Bacteria made to turn sewage into clean water – and electricity

Posted by K R on

THEY’RE miraculous in their own way, even if they don’t quite turn water into wine. Personal water treatment plants could soon be recycling our waste water and producing energy on the side. Last month, Boston-based Cambrian Innovation began field tests of what’s known as a microbial fuel cell at the Naval Surface Warfare Center in Maryland. Called BioVolt, in one day it can convert 2250 litres of sewage into enough clean water for at least 15 people. Not only that, it generates the electricity to power itself – plus a bit left over. This is a big deal, as conventional treatment plants guzzle energy – typically consuming 1.5 kilowatt-hours for every kilogram of pollutants removed. In the US, this amounts to a whopping 3 per cent of the total energy demand. If the plants could be self-powered, recycling our own waste water could become as commonplace as putting a solar panel on a roof. Existing treatment plants use bacteria to metabolise the organic material in waste water. “There’s lots of food for them, so they reproduce fast,” says Cambrian chief technology officer Justin Buck. At the end of the process, the microbes can make up a third by weight of the leftovers to be disposed of. Before being put in landfill, this “microbe cake” itself needs to be heat-sterilised and chemically treated, which uses a lot of energy. Read More: New Scientist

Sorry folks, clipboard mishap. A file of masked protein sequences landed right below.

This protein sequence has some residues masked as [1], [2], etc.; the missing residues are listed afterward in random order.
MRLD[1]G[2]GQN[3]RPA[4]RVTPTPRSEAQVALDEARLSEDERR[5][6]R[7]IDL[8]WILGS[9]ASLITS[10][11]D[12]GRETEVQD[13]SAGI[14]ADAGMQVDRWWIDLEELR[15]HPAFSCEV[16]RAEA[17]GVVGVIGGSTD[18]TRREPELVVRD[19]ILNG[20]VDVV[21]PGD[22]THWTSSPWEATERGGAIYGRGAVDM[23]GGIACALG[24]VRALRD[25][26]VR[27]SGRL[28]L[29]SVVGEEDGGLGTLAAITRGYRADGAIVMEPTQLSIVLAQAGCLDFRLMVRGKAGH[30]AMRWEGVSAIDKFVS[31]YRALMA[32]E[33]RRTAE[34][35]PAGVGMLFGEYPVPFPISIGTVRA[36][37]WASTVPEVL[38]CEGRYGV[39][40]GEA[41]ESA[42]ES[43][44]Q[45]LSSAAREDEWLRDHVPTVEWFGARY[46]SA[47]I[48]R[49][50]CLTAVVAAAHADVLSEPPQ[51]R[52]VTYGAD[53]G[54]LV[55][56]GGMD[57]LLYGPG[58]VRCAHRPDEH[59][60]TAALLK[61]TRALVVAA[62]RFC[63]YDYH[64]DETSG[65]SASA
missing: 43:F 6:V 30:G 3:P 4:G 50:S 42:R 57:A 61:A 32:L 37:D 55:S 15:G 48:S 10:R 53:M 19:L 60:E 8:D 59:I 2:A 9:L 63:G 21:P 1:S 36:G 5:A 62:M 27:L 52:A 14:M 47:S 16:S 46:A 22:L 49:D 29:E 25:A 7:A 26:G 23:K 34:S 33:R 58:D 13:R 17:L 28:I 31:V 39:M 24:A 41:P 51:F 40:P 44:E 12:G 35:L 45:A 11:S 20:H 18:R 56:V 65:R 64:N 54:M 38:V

Share this post



← Older Post Newer Post →


0 comments

Leave a comment